More local authorities add to the momentum of domestic tyre recycling*

A further six local government authorities have recently joined the push to both improve end-of-life tyre management reducing the instances of illegal dumping and council asset management, through the use of infrastructure products containing tyre-derived raw materials.

Burdekin Shire Council, Queensland, Campbelltown City Council, South Australia, City of Launceston, Tasmania, Paroo Shire Council, Queensland, City of Prospect, South Australia, and Upper Hunter Shire Council, New South Wales, have joined more than 1500 tyre sector, local government and transport industry participants who all pledge to ensure they employ sustainable waste tyre management practices and seek to do tyre industry related business only with other Tyre Stewardship Australia (TSA) accredited entities.

Along with transport companies, local governments deploy significant fleets of vehicles. 

Ensuring that the tyre needs of those fleets are catered for only by entities committed to responsible end-of-life tyre management can make a significant impact on sustainable outcomes for the over 56 million end-of-life tyres Australia generates every year.

In addition, local authorities have the opportunity to use recycled tyre-derived materials in urban infrastructure, through both well established applications and rapidly emerging new products that offer innovative and cost effective solutions for a variety of needs. 

Existing uses of tyre-derived material, for applications such as providing soft fall surfaces on playgrounds, are being added to by innovations such as erosion protection wall systems in waterways, noise barriers along roads and permeable pavements for carparks, footpaths and walking tracks. 

A major focus for the development of new materials is the continual improvement and tailoring of crumbed rubber asphalt used in roads.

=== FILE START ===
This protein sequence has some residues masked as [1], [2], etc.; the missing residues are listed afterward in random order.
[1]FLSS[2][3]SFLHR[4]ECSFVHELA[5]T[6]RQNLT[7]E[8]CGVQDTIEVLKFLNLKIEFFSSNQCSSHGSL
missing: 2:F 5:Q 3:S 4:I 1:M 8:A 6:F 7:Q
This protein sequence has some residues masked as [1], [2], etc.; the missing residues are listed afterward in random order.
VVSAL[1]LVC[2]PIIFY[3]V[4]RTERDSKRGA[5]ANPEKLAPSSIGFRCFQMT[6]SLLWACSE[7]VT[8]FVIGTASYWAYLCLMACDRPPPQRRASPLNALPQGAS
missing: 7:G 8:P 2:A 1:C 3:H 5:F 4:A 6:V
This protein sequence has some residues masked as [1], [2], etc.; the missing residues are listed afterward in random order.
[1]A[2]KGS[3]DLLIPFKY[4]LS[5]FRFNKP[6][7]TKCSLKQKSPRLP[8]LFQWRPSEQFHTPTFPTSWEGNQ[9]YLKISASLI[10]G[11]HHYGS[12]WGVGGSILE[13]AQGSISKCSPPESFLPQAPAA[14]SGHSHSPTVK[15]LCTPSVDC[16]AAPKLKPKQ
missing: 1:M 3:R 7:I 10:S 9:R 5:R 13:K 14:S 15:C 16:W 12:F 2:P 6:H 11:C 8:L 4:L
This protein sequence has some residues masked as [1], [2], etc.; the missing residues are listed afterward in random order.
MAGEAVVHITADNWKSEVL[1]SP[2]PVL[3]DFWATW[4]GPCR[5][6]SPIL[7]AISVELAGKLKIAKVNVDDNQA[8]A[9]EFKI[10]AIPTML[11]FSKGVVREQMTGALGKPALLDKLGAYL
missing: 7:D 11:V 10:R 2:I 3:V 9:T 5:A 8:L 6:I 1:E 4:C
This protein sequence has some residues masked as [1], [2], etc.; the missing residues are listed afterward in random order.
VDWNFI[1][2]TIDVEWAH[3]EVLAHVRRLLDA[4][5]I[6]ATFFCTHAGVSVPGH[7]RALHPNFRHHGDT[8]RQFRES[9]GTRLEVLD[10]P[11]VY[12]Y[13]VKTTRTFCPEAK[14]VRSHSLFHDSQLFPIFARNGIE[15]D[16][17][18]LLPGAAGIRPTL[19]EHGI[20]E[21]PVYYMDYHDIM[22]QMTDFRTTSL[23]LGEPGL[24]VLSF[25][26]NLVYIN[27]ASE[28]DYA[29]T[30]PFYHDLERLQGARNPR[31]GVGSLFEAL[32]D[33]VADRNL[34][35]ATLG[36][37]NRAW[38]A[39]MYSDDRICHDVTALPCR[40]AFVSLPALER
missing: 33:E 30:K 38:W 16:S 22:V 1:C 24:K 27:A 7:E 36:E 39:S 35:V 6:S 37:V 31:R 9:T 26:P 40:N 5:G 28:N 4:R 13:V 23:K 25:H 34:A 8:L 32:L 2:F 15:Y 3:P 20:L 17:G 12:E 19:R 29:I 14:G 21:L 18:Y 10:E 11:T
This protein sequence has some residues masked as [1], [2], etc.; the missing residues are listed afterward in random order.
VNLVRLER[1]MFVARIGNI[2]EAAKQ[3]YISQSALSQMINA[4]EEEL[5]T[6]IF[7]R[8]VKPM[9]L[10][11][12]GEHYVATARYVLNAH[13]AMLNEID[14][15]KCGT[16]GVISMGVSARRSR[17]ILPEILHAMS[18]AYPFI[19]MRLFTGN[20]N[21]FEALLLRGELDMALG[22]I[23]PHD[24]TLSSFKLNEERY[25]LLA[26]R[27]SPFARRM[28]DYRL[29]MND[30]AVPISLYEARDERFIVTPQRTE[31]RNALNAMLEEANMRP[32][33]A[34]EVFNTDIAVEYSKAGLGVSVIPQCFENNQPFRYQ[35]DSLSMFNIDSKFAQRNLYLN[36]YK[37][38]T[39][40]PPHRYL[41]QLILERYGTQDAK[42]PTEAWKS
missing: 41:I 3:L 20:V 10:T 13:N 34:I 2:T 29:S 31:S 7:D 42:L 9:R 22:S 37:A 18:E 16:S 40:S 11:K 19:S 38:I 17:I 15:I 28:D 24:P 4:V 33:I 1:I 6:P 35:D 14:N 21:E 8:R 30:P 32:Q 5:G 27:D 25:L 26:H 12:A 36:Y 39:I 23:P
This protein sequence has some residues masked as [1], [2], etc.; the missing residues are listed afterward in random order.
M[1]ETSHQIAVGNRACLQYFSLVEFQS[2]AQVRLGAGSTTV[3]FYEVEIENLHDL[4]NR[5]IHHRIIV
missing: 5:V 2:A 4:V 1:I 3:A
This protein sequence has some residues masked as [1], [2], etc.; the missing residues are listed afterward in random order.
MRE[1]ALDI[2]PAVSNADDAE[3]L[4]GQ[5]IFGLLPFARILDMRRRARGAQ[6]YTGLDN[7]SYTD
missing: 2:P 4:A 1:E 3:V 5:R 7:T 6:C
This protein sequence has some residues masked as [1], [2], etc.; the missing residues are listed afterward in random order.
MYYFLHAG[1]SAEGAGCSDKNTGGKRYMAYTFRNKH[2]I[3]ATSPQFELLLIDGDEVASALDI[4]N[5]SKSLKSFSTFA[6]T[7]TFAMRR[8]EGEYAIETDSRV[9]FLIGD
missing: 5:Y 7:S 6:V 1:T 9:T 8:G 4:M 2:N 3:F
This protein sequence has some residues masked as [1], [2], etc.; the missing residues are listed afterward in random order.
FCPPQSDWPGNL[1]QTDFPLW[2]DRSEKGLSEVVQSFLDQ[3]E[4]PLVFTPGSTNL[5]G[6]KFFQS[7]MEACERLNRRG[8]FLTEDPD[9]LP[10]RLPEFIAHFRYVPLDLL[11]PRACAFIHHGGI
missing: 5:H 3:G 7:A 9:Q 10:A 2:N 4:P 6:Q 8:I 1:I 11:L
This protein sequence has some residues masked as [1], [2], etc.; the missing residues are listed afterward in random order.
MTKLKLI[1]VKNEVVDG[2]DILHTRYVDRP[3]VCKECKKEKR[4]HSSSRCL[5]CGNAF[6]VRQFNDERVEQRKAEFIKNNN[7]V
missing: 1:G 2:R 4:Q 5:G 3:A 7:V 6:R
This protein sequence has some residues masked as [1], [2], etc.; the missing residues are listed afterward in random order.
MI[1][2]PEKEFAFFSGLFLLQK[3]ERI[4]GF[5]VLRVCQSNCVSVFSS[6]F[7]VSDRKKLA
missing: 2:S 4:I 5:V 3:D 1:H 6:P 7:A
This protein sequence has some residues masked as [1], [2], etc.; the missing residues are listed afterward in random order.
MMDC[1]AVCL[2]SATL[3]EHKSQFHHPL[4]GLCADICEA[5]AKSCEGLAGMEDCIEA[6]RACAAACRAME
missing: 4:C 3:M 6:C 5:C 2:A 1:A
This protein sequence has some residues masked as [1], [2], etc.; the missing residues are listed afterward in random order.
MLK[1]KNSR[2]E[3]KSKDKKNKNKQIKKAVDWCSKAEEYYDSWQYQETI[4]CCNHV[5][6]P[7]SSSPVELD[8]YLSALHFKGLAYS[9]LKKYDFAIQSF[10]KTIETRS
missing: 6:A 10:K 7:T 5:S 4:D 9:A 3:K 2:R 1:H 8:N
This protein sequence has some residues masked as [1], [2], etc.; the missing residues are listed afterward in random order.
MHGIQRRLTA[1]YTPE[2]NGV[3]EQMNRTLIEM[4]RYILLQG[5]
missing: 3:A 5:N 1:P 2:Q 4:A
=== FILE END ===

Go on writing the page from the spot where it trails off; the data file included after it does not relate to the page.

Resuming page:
All five newly TSA accredited councils will be closely watching crumbed rubber asphalt trials in South Australia’s City of Mitcham, amongst others occurring nationally, with a view to specifying the use of similar surfaces for their future road maintenance and enhancement projects.

The trial consists of a 335 metre stretch of the innovative road surface at Stanlake Avenue, St Marys. 

Funded by Tyre Stewardship Australia, the trial is part of the organisation’s focus on motivating an increase in local markets for tyre-derived product.

Crumbed rubber asphalt has been in extensive use overseas, in climatic conditions similar to Australia, with long term use in California, Arizona and South Africa delivering excellent road performance results and highly desirable sustainability outcomes.

The local road trial will be looking at a range of performance factors, such as cracking, rutting, moisture retention and general durability. 

It is expected that the results will further drive the move to increase the specification of such roads, not only with other South Australian councils but also nationwide. 

TSA Chief Executive Officer, Lina Goodman, welcomed the accreditation of further local authorities, praising their foresight. 

“Having local authorities on board is a vital step in terms of ensuring sustainable management of old tyres, and also to drive the commercial viability of developing new and improved tyre-derived products that can deliver better urban and regional infrastructure. 

“These councils are leading the way, having proven to be reliable early adopters of such moves towards a circular economy.”

As TSA continues to focus on engaging with local government, the organisation is expecting a steady flow of councils to join the efforts to deliver the benefits of full lifecycle management of used tyres. 

Benefits that councils are in a unique position to experience, from the appropriate procurement and waste management of fleet tyres, to the specification of innovative tyre-derived products for improved asset delivery and management.

*Copy supplied by Tyre Stewardship Australia